Hong Kong Monetary Authority Executive Director Reveals how They’re Protecting Consumers from Emerging Threats

In a keynote speech that focused on fraud and financial crime at a conference in Asia, Carmen Chu, Executive Director (Enforcement and AML), Hong Kong Monetary Authority, discussed anti-money laundering and financial crime risk issues and the ability of authorities to address these problems.

While speaking at the Fraud and Financial Crime Asia 2021 Conference, Chu noted that there are certain challenges presented by online fraud and related money laundering. Chu discussed how regulatory authorities, working closely with the industry, are currently helping to create an effective response “to deter, detect and disrupt new and emerging threats to businesses and individuals.”

She noted that the respective AML and risk management systems are able “to deliver a more effective return on the huge investment at the institutional, sectoral and national levels.” She added that the required changes include “richer data streams like digital footprints to drive the gains from analytics; technology-enabled information sharing partnerships to deliver more responsive and actionable suspicious activity reporting; and, for regulators, data-driven supervision and industry engagement.”

Chu also mentioned that the past 12 to 18 months have been “a landmark for the banking sector” in Hong Kong. The launch of eight virtual banks and collective efforts across the region’s banking sector have been key when overcoming major challenges “arising from the pandemic – banks had to make changes to meet customer demand within a very short time to launch or expand digital and online financial services.”

Chu also noted that while this is in the interests of customers and “has brought huge benefits, the global AML community, led by the Financial Action Task Force (FATF), saw increased levels of online fraud and cybercrime.”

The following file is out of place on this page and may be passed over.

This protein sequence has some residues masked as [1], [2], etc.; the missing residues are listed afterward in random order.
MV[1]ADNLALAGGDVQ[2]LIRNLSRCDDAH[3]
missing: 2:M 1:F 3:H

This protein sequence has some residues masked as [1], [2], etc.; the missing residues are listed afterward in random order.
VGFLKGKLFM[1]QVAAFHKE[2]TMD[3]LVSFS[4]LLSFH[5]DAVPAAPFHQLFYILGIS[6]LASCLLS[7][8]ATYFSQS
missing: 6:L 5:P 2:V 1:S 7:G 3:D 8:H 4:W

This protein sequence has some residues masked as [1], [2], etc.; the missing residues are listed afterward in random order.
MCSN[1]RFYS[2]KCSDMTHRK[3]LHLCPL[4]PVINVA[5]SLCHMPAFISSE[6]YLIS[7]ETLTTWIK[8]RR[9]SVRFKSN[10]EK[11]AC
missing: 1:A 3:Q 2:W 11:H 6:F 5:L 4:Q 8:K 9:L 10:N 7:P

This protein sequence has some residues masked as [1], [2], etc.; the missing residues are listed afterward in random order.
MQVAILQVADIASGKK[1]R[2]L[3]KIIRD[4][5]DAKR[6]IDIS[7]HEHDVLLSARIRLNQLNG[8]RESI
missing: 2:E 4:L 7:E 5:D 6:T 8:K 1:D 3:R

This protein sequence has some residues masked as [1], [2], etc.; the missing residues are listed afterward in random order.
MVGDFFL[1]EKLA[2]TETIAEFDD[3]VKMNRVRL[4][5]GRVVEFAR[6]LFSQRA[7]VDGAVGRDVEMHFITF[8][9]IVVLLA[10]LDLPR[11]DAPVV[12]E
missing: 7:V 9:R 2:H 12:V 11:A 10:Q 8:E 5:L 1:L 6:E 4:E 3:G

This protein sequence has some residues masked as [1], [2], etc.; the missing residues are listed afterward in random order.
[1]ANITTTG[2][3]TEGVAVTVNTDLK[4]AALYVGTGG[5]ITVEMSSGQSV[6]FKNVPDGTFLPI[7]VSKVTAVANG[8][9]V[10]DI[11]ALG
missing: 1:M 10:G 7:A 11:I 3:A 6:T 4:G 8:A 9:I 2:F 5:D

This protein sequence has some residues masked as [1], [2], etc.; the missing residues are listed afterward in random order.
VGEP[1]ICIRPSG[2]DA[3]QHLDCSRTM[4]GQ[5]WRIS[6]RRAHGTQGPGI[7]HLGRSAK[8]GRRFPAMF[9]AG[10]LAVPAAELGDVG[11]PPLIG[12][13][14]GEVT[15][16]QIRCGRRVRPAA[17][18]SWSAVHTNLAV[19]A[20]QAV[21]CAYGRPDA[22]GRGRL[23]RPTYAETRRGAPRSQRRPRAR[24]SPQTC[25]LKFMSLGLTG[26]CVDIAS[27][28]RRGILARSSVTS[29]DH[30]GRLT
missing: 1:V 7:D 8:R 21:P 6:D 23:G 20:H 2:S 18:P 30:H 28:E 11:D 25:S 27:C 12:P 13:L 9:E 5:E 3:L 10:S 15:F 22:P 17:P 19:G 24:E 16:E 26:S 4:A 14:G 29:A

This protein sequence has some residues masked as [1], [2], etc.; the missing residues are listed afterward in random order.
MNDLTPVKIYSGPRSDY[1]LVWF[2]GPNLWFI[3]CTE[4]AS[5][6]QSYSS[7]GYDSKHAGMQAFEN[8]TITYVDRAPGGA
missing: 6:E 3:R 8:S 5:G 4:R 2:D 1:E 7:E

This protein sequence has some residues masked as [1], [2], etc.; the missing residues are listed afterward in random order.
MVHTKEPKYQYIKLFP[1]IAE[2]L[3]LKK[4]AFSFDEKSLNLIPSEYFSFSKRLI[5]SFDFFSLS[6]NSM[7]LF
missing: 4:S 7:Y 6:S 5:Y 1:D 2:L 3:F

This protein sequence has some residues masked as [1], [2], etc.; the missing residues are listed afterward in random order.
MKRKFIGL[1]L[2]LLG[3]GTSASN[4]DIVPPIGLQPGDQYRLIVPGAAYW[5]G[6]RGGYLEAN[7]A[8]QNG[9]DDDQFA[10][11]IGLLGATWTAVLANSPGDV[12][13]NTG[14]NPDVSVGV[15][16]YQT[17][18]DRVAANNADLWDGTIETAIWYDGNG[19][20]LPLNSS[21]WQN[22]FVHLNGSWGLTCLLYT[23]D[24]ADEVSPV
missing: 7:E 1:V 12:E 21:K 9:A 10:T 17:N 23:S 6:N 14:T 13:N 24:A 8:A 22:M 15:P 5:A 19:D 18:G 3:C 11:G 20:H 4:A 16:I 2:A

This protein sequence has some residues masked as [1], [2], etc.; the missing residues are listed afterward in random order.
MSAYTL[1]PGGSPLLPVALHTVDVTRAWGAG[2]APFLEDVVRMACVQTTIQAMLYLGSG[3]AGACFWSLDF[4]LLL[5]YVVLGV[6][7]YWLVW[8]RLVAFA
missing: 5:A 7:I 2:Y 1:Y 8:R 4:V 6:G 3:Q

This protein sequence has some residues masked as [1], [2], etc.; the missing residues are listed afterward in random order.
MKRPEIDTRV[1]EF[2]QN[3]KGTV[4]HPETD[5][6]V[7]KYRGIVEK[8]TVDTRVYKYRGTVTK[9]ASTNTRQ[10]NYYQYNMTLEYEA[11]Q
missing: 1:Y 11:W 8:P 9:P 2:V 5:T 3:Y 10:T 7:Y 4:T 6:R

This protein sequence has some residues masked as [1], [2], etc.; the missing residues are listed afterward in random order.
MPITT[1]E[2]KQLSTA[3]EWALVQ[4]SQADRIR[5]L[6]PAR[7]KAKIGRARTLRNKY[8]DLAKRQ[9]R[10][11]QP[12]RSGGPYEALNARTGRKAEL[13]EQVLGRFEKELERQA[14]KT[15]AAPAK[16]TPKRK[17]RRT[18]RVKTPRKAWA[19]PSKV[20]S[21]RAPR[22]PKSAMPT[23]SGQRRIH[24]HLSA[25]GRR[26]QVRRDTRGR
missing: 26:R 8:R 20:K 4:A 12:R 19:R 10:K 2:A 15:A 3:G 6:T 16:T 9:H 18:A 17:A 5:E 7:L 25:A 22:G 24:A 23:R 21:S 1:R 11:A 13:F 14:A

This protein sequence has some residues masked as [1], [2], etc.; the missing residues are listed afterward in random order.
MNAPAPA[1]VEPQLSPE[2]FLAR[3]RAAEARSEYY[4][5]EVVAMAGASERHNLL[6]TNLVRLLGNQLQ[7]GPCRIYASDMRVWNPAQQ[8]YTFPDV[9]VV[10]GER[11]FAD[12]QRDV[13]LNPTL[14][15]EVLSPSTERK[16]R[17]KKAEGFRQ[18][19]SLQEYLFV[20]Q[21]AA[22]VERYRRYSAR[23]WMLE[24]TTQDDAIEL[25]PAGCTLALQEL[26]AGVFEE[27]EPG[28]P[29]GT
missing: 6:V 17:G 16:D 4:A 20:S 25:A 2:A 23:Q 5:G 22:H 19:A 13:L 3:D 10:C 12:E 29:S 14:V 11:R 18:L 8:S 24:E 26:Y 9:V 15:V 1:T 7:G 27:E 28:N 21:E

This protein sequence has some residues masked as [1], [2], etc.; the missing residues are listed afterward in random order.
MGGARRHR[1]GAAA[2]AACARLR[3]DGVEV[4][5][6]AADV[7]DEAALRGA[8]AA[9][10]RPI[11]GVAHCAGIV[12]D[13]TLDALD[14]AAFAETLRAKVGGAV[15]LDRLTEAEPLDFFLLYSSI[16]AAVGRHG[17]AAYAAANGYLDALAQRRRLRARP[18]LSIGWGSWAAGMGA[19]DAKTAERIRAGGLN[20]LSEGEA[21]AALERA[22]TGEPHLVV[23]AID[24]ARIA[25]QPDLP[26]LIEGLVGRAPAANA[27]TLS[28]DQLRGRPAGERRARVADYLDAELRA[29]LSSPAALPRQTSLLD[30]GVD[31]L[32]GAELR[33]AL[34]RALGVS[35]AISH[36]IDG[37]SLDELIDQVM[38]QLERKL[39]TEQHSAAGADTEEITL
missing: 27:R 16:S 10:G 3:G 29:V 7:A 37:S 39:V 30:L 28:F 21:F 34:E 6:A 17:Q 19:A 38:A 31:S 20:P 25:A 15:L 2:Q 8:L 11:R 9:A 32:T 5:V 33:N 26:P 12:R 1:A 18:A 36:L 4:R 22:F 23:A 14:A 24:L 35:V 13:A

Chu also mentioned that the scale at which the online economy was developing has been “matched only by the increasingly sophisticated attempts of criminal networks to exploit it.”

She added that the scale and speed with which this has happened “are breathtaking; fraudulent websites and spam emails targeting Government-led pandemic relief efforts, for example, often surfaced within hours of the initiatives being launched.”

She continued:

“Hong Kong has not been immune to this global phenomenon. There were over 15,000 deception cases in 2020, almost doubling from about 8,000 cases in the previous year. A similar increase was noted by the HKMA in bank customer complaints related to fraud and financial crime, which rose by about 120% in the first half of 2021 when compared with the same period a year ago.”

Chu further noted:

“It’s not all bad news, however. When we coordinate effectively, when we formulate and implement strategies for the public and private sectors to work closely together and take timely actions, we can make an impact.”

The Anti-Deception Coordination Centre of the Police, which is responsible for leading the action against fraudulent activities, has managed to intercept HKD 6.3 billion “conned from victims of phone and internet scams in its first three years of operation since 2017,” Chu revealed while noting that the Centre “intercepted a staggering HKD 3 billion in a single year in 2020, and none of this success would be possible without the close cooperation of banks, 24 hours a day and 7 days a week, in helping disrupt fraud and financial crime and protecting customers from losses.”